To my developing mind however, footy was nothing more than a game for thugs in which one was encouraged to clobber ones opponent from behind, or at least with no apparent intention of trying to win the ball. In those days this type of behaviour was championed as epitomising bravery, to a much greater extent than it is today, and was used as one of the defining points as to why footy was considered to be much more rugged and manly than soccer. I recall some elements of the media going as far as to unwittingly label soccer a non-contact sport. How I would have loved to hear them explain themselves to a soccer pro with buggered knee ligaments or a broken leg.
As is often the case today, the local press back then always had at least one token reactionary columnist to stir up the masses in their chosen field of endeavour. In the field of sport in Western Australia it was the ex-East Perth and Geelong legend John K Watts, or Wattsie, as he preferred to be known. I cannot recall exactly which paper Wattsie wrote for, but I certainly recall his frequent implications that some symbiotic link existed between soccer and homosexuality. Wattsie utilised the term 'soccer player' as a form of insult in his regular column back then, as in his oft repeated self critique when assuming a position of mock disbelief, "Well strike me pink and call me a soccer player!"
Although I may have forgotten him with the coming of maturity and the passing of time, my loathing of the man and his spiteful column in those days knew no bounds. Perhaps it reached its zenith when I entered a childrens colouring-in competition in the very newspaper for which Wattsie wrote when I was around the age of ten. As I recall the event, it was centred around a contemporary childrens character called something like Kanga the kangaroo. The object of the competition was to colour in a drawing of said childrens character and John K Watts, to whom the kangaroo was mouthing a comment, and to fill in the speech bubble with a humorous remark.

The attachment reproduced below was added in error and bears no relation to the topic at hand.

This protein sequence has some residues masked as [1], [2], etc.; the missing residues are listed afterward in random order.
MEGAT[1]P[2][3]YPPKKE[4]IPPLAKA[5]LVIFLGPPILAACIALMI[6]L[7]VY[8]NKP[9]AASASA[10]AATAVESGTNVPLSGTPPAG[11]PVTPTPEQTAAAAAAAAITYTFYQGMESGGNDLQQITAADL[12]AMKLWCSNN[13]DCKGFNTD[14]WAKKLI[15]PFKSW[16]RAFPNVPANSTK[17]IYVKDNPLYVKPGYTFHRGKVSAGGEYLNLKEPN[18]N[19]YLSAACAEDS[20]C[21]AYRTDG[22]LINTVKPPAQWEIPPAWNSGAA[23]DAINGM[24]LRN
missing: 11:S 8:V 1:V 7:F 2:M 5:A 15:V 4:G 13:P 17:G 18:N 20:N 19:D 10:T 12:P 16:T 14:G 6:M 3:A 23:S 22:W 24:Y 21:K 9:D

However, my response to the challenge of answering the question, "What is Kanga the kangaroo saying to Wattsie?", was to scrawl in all my youthful impotent rage "Piss off you great fat turd!", and then post the entry off in self-righteous anger. Not surprisingly, I didn't win the competition, but then again, I was never very good at colouring in.
All bitterness aside, it transpired that my perseverance was to pay off, as along with several soccer-playing friends, we eventually inspired something of a mini-revolution at the local primary school during lunchtime, when we somehow convinced all the footy players to take up soccer as their main lunchtime activity on the oval. I think the simple truth was that soccer was an easier game than footy for most kids to join in without getting hurt. Footy was generally a bit rougher, and required more physical strength and skill to control the oblong bouncing ball. Then again, maybe the Socceroos qualification for the 1974 World Cup Finals had something to do with it too!